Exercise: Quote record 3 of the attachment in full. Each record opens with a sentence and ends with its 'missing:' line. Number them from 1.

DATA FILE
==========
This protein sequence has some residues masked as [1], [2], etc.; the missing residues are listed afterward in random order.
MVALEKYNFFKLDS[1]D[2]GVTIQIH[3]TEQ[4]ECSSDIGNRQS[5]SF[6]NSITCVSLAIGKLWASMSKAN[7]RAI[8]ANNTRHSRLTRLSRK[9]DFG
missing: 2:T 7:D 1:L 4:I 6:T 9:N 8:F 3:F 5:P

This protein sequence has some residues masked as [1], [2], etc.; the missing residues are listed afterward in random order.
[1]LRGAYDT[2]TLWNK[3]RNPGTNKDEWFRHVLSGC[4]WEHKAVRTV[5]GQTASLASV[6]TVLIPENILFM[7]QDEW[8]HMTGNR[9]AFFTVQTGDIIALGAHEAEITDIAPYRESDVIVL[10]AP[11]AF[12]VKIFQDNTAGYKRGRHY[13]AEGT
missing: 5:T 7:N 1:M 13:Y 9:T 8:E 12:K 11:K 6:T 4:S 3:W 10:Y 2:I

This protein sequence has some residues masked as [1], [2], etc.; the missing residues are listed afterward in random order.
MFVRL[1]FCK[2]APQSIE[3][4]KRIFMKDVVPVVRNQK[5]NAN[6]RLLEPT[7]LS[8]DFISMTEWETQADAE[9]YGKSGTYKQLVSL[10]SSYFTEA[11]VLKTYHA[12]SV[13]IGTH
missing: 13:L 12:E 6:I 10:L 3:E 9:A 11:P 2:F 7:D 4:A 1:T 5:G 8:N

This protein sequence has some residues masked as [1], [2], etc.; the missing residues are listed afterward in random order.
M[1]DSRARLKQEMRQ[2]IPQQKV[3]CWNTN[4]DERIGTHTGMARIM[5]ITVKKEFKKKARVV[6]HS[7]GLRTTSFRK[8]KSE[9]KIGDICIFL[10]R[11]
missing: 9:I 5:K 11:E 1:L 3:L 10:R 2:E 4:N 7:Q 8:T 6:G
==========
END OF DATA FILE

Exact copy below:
This protein sequence has some residues masked as [1], [2], etc.; the missing residues are listed afterward in random order.
MFVRL[1]FCK[2]APQSIE[3][4]KRIFMKDVVPVVRNQK[5]NAN[6]RLLEPT[7]LS[8]DFISMTEWETQADAE[9]YGKSGTYKQLVSL[10]SSYFTEA[11]VLKTYHA[12]SV[13]IGTH
missing: 13:L 12:E 6:I 10:L 3:E 9:A 11:P 2:F 7:D 4:A 1:T 5:G 8:N